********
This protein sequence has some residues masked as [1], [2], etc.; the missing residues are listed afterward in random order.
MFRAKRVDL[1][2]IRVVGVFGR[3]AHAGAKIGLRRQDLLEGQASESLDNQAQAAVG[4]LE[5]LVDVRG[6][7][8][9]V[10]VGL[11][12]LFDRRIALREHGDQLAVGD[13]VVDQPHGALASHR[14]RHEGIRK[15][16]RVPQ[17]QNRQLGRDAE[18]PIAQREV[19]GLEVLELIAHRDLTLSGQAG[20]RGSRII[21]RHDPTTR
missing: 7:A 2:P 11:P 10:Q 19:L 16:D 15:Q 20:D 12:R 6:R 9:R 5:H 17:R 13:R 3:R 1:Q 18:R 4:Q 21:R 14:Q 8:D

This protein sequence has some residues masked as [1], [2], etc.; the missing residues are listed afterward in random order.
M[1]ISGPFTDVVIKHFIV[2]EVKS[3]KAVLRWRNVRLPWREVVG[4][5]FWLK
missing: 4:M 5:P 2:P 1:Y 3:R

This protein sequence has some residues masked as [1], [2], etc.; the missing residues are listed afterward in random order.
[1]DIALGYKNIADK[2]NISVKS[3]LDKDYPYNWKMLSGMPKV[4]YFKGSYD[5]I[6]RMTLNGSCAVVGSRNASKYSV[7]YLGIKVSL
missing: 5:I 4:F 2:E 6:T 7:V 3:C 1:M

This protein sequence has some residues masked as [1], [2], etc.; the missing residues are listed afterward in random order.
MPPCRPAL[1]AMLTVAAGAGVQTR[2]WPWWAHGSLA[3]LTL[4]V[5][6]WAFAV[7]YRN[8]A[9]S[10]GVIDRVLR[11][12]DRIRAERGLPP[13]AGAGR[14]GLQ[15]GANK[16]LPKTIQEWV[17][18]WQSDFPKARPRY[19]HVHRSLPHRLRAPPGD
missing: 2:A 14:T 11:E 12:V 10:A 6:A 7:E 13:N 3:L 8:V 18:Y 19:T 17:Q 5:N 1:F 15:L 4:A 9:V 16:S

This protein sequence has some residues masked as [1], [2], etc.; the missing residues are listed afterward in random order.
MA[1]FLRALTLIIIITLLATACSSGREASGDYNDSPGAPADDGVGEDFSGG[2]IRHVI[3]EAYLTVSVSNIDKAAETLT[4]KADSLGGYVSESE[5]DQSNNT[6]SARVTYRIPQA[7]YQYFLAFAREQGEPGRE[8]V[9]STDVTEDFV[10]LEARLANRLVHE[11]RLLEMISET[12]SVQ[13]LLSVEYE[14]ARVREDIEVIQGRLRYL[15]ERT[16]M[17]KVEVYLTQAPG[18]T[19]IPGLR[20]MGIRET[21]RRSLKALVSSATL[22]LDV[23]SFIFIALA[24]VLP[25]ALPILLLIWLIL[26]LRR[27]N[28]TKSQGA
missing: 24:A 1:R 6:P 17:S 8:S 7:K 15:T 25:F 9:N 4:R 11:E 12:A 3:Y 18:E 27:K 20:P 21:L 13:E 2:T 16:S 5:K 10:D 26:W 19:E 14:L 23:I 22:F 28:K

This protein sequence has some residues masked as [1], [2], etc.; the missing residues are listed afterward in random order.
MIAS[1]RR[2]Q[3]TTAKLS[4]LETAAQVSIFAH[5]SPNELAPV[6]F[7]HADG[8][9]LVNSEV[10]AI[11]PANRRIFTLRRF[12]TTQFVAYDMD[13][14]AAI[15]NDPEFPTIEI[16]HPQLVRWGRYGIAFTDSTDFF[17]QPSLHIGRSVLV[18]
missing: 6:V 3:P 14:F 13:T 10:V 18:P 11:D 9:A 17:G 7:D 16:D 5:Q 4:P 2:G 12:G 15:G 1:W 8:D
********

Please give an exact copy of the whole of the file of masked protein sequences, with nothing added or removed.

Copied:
This protein sequence has some residues masked as [1], [2], etc.; the missing residues are listed afterward in random order.
MFRAKRVDL[1][2]IRVVGVFGR[3]AHAGAKIGLRRQDLLEGQASESLDNQAQAAVG[4]LE[5]LVDVRG[6][7][8][9]V[10]VGL[11][12]LFDRRIALREHGDQLAVGD[13]VVDQPHGALASHR[14]RHEGIRK[15][16]RVPQ[17]QNRQLGRDAE[18]PIAQREV[19]GLEVLELIAHRDLTLSGQAG[20]RGSRII[21]RHDPTTR
missing: 7:A 2:P 11:P 10:Q 19:L 16:D 15:Q 20:D 12:R 6:R 9:R 5:H 17:R 13:R 3:R 1:Q 18:R 4:Q 21:R 14:Q 8:D

This protein sequence has some residues masked as [1], [2], etc.; the missing residues are listed afterward in random order.
M[1]ISGPFTDVVIKHFIV[2]EVKS[3]KAVLRWRNVRLPWREVVG[4][5]FWLK
missing: 4:M 5:P 2:P 1:Y 3:R

This protein sequence has some residues masked as [1], [2], etc.; the missing residues are listed afterward in random order.
[1]DIALGYKNIADK[2]NISVKS[3]LDKDYPYNWKMLSGMPKV[4]YFKGSYD[5]I[6]RMTLNGSCAVVGSRNASKYSV[7]YLGIKVSL
missing: 5:I 4:F 2:E 6:T 7:V 3:C 1:M

This protein sequence has some residues masked as [1], [2], etc.; the missing residues are listed afterward in random order.
MPPCRPAL[1]AMLTVAAGAGVQTR[2]WPWWAHGSLA[3]LTL[4]V[5][6]WAFAV[7]YRN[8]A[9]S[10]GVIDRVLR[11][12]DRIRAERGLPP[13]AGAGR[14]GLQ[15]GANK[16]LPKTIQEWV[17][18]WQSDFPKARPRY[19]HVHRSLPHRLRAPPGD
missing: 2:A 14:T 11:E 12:V 10:A 6:A 7:E 13:N 3:L 8:V 18:Y 19:T 17:Q 5:N 1:F 15:L 4:A 9:V 16:S

This protein sequence has some residues masked as [1], [2], etc.; the missing residues are listed afterward in random order.
MA[1]FLRALTLIIIITLLATACSSGREASGDYNDSPGAPADDGVGEDFSGG[2]IRHVI[3]EAYLTVSVSNIDKAAETLT[4]KADSLGGYVSESE[5]DQSNNT[6]SARVTYRIPQA[7]YQYFLAFAREQGEPGRE[8]V[9]STDVTEDFV[10]LEARLANRLVHE[11]RLLEMISET[12]SVQ[13]LLSVEYE[14]ARVREDIEVIQGRLRYL[15]ERT[16]M[17]KVEVYLTQAPG[18]T[19]IPGLR[20]MGIRET[21]RRSLKALVSSATL[22]LDV[23]SFIFIALA[24]VLP[25]ALPILLLIWLIL[26]LRR[27]N[28]TKSQGA
missing: 24:A 1:R 6:P 17:S 8:S 7:K 15:T 25:F 9:N 4:R 11:E 12:A 3:Y 18:E 27:K 20:P 21:L 13:E 2:T 16:S 5:K 10:D 26:W 19:E 14:L 23:I 22:F 28:K

This protein sequence has some residues masked as [1], [2], etc.; the missing residues are listed afterward in random order.
MIAS[1]RR[2]Q[3]TTAKLS[4]LETAAQVSIFAH[5]SPNELAPV[6]F[7]HADG[8][9]LVNSEV[10]AI[11]PANRRIFTLRRF[12]TTQFVAYDMD[13][14]AAI[15]NDPEFPTIEI[16]HPQLVRWGRYGIAFTDSTDFF[17]QPSLHIGRSVLV[18]
missing: 6:V 3:P 14:F 13:T 10:V 18:P 11:D 9:A 17:G 7:D 16:D 5:Q 4:P 2:G 12:G 15:G 1:W 8:D